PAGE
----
It’s clear that games like Magic: the Gathering and Yu-Gi-Oh! are games which hold a crowd’s gaze for a long time. They’re not just fads and they are even seen as culturally-relevant as vital games in history. It seems to me that these games will last as long as the public’s attention wills it, however, and this begs the question:
What about the games that have failed to hold the attention of players for longer than a few months to a year? What happens when these games are forgotten about and inevitably fade into obscurity? Games like Kaijudo (which used to be Duel Masters) and the Digimon Digi-Battle Card Game, while iconic for a while based on their source material, fail to flourish in a serious games market as little more than a collectible.
I remember learning to play things like Duel Masters in an environment which was densely populated by Yu-Gi-Oh! players, and while I had a bit of fun spending my hard-earned allowance on the franchise for some time, it was clear to me that there were not enough players to support this game. I promptly gave up on Duel Masters within maybe two to three months.
I don’t even think I had the chance to play Digimon. I only ever collected them, and couldn’t even really find them in stores. I couldn’t even start to play, for that reason, and so any potential that the game had was ultimately wasted. Despite its popularity as a television show in America, I had a lot of trouble getting fully-immersed into the franchise. Maybe I was too young, but my one case doesn’t excuse that the game wasn’t more popular.
And then, what about the games that, despite their franchises’ popularity in other countries, don’t even see shelves in the United States at all? Way back before I started playing Magic, I had seen Yu-Gi-Oh! cards in Japanese before I ever saw them in English, and I remember the immediate fear that the game wasn’t going to be printed in my language. The show and card game got so popular soon thereafter that my worries were alleviated. But what about games likeKingdom Hearts?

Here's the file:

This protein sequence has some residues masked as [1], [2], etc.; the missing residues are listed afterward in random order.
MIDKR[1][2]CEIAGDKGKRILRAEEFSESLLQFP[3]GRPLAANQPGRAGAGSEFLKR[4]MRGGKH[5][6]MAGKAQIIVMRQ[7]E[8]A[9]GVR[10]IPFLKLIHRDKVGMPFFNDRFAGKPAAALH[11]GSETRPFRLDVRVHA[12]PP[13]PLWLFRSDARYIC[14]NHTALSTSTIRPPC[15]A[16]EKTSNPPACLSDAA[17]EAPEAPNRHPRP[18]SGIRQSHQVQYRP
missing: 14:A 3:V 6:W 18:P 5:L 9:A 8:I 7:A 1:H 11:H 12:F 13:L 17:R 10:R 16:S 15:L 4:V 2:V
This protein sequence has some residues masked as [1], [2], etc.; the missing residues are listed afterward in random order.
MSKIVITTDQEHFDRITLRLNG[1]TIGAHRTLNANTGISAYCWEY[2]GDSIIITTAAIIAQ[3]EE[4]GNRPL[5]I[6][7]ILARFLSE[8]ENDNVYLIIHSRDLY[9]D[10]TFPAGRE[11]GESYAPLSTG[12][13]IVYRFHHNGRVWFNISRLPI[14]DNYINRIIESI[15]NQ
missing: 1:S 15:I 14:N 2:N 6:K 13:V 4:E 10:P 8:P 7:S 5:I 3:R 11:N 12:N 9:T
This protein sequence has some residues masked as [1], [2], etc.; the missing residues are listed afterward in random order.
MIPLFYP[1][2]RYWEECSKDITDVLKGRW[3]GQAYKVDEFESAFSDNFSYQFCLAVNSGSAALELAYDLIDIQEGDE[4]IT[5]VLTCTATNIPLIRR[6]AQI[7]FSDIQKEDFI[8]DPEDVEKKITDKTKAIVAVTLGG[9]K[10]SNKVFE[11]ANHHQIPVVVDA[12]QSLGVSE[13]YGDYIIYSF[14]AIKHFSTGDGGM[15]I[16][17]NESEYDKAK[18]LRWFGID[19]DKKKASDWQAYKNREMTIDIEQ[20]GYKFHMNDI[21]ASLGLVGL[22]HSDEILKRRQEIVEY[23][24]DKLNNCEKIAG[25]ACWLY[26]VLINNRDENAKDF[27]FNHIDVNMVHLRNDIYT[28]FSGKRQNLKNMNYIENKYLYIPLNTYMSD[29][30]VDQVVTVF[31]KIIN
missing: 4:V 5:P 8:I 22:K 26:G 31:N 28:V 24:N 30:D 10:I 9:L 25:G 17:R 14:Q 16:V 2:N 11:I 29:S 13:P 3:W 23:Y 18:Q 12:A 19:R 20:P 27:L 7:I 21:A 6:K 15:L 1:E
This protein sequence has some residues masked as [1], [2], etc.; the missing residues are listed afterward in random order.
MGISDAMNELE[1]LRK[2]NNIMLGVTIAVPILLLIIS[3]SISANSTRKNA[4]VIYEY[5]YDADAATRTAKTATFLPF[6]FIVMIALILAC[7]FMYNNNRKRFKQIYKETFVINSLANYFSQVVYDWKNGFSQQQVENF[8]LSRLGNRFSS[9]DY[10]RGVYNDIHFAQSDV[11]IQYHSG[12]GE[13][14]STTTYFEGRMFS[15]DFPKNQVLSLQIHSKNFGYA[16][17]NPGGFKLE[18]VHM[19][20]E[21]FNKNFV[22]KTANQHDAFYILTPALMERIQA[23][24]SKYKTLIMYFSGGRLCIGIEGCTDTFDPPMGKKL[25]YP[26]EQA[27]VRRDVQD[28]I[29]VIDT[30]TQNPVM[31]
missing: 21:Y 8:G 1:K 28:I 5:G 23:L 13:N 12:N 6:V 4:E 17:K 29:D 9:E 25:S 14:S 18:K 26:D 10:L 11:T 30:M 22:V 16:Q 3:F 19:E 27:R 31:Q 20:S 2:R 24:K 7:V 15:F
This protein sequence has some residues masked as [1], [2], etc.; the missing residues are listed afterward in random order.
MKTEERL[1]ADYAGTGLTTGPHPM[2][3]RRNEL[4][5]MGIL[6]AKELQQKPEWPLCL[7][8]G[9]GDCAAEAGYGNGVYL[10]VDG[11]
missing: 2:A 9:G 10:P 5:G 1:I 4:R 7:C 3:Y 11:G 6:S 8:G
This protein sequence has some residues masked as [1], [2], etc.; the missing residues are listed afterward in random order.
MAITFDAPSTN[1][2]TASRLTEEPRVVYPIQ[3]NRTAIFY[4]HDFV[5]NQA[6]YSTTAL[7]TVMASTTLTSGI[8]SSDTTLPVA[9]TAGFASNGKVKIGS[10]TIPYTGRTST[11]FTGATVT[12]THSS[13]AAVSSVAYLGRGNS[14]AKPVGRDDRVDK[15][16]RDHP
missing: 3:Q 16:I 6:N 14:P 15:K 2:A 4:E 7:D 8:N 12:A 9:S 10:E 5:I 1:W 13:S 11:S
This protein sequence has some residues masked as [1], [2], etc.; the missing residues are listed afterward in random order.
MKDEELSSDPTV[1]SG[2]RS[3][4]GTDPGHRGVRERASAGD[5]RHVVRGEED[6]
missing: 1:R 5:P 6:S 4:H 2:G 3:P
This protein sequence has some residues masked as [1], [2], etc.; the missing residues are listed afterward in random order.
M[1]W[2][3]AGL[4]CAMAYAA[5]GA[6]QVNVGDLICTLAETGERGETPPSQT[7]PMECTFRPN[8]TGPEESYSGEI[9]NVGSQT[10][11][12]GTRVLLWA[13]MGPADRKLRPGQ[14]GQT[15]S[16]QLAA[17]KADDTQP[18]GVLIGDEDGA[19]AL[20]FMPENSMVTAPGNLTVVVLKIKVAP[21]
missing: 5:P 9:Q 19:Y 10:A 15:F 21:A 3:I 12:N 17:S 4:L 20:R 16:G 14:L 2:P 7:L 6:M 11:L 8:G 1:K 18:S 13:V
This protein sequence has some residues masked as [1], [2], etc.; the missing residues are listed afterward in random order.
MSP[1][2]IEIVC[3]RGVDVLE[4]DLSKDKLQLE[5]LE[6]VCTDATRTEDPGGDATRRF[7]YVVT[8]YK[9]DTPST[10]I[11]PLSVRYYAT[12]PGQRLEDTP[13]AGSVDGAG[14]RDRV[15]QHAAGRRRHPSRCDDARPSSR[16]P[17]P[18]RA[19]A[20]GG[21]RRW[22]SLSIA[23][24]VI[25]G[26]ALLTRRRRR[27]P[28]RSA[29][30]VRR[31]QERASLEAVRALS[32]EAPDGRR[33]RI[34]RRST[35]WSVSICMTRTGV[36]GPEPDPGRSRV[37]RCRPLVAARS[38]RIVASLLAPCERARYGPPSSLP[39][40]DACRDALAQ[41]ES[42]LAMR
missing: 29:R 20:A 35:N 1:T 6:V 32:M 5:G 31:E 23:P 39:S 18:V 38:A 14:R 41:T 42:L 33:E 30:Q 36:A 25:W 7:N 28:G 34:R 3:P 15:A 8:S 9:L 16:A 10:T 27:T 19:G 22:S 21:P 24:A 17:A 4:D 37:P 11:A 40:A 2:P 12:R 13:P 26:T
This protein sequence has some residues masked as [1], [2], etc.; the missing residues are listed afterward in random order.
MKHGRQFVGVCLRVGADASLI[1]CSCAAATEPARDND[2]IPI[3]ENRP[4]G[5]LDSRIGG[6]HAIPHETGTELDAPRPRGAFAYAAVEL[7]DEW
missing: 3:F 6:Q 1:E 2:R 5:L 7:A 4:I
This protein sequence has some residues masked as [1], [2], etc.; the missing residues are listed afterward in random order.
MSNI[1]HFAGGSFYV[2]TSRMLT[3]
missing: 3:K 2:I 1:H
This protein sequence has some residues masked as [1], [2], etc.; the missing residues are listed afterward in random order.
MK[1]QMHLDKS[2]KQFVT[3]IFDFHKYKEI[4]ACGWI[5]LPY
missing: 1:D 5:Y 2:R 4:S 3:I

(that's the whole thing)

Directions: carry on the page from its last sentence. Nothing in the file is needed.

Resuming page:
I have done a little bit of digging and it took a very long time before these cards saw any sort of English print. By the time, I reckon, that these cards were printed to an English audience, Kingdom Hearts II was already out and people were awaiting Kingdom Hearts III with a bated, but wavering, breath. The game likely did not take off in America mostly because people were tired enough of waiting for what they actually wanted.
So, the crux of what I’m writing about is that there are many, many games like these three examples – and not even just card games – that need loving by the masses. The American market (my local example from which I can derive information) has stiff competition when it comes to card games. Magic: the Gathering and Yu-Gi-Oh! are both huge in hobby game stores, as is the Pokemon Trading Card Game. Some other games seem to be gaining traction, like Keyforge, but one can’t help but worry that Keyforge is going to falter just like Duel Masters did. This causes me to shy away from that one, and that’s the problem! If not enough people play a game, it will crumble under the lack of attention. That’s why a lot of games need to be given more attention.
Finally, this is just my experience locally. There is no reason why these games don’t all deserve more play. They’re not inherently bad games. They’re just underplayed at worst. Besides, just remember: Magic started as a small project all the way back in 1993 – look at it now.